C. Due Process

The Due Process Clause protects against the deprivation of liberty without due process of law. Wilkinson v. Austin, 545 U.S. 209 (2005). In order to state a cause of action for a deprivation of due process, a plaintiff must first identify a liberty interest for which the protection is sought. The Due Process Clause does not confer a liberty interest in freedom from state action taken within a prisoner's imposed sentence. Sandin v. Conner, 515 U.S. 472, 480 (1995). However, a state may "create liberty interests which are protected by the Due Process Clause." Sandin, 515 U.S. at 483-84. A prisoner has a liberty interest protected by the Due Process Clause only where the restraint "imposes atypical and significant hardship on the inmate in relation to the ordinary incidents of prison life." Keenan v. Hall, 83 F.3d 1083, 1088 (9th Cir. 1996) (quoting Sandin, 515 U.S. at 484).

1. Visitation

It is well established that prisoners do not have an absolute right to receive visits from family members while they are incarcerated. Dunn v. Castro, 621 F.3d 1196, 1201 (9th Cir. 2010); see also Overton v. Bazzetta, 123 S. Ct. 2162 (2003) (upholding two year ban on visitation); Keenan v. Hall, 83 F.3d 1083, 1092 (9th Cir. 1996) (affirming dismissal of prisoner's claim challenging regulation that denied him visits from persons other than his immediate family). A denial of access to a particular visitor is well within the terms of confinement contemplated by a prison sentence. Dunn, 621 F.3d at 1201.

D. Equal Protection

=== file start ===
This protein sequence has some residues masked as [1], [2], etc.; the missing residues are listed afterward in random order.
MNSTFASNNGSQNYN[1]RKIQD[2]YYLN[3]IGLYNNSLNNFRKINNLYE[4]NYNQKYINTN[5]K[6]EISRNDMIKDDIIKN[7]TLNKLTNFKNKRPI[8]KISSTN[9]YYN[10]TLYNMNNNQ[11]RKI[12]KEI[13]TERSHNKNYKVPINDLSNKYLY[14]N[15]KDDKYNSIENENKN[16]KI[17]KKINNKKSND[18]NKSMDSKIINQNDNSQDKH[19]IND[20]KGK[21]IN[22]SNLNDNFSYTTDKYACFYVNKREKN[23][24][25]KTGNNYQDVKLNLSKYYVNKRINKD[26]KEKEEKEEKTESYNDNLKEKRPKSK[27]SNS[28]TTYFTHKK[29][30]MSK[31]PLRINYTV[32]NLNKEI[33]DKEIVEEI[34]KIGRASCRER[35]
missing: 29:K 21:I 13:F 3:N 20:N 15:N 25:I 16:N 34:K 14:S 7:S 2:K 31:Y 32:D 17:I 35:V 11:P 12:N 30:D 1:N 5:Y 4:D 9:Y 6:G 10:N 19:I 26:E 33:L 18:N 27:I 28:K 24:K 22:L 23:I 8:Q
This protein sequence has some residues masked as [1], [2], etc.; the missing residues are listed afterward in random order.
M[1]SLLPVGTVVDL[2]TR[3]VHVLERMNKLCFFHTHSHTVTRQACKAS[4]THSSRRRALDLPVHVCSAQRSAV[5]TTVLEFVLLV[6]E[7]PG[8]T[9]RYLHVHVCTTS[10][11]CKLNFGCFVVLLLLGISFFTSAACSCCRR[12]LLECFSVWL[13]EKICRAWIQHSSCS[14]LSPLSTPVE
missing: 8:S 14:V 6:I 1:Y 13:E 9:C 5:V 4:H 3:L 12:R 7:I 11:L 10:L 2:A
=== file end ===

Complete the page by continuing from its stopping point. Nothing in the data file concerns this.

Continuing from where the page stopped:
The Equal Protection Clause requires that all persons who are similarly situated should be treated alike. Lee v. City of Los Angeles, 250 F.3d 668, 686 (2001); City of Cleburne v. Cleburne Living Center, 473 U.S. 432, 439 (1985). An equal protection claim may be established by showing that the defendant intentionally discriminated against the plaintiff based on the plaintiff's membership in a protected class, Lee, 250 F.3d at 686; Barren v. Harrington, 152 F.3d 1193, 1194 (1998), or that similarly situated individuals were intentionally treated differently without a rational relationship to a legitimate state purpose, Thornton v. City of St. Helens, 425 F.3d 1158, 1167 (2005); Village of Willowbrook v. Olech, 528 U.S. 562, 564 (2000).

E. Thirteenth Amendment

The Thirteenth Amendment provides that "[n]either slavery nor involuntary servitude, except as a punishment for crime whereof the party shall have been duly convicted, shall exist within the United States . . . ." U.S. Const. amend. XIII, § 1. The Thirteenth Amendment does not apply to Plaintiff's claims.

F. Prison Regulations

There is no independent cause of action for a violation of Title 15 regulations. "To the extent that the violation of a state law amounts to the deprivation of a state-created interest that reaches beyond that guaranteed by the federal Constitution, [s]section 1983 offers no redress." Sweaney v. Ada County, Idaho, 119 F.3d 1385, 1391 (9th Cir. 1997), quoting Lovell v. Poway Unified Sch. Dist., 90 F.3d 367, 370 (9th Cir. 1996). Nor is there any liability under § 1983 for violating prison policy. Cousins v. Lockyer, 568 F.3d 1063, 1070 (9th Cir. 2009) (quoting Gardner v. Howard, 109 F.3d 427, 430 (8th Cir. 1997)).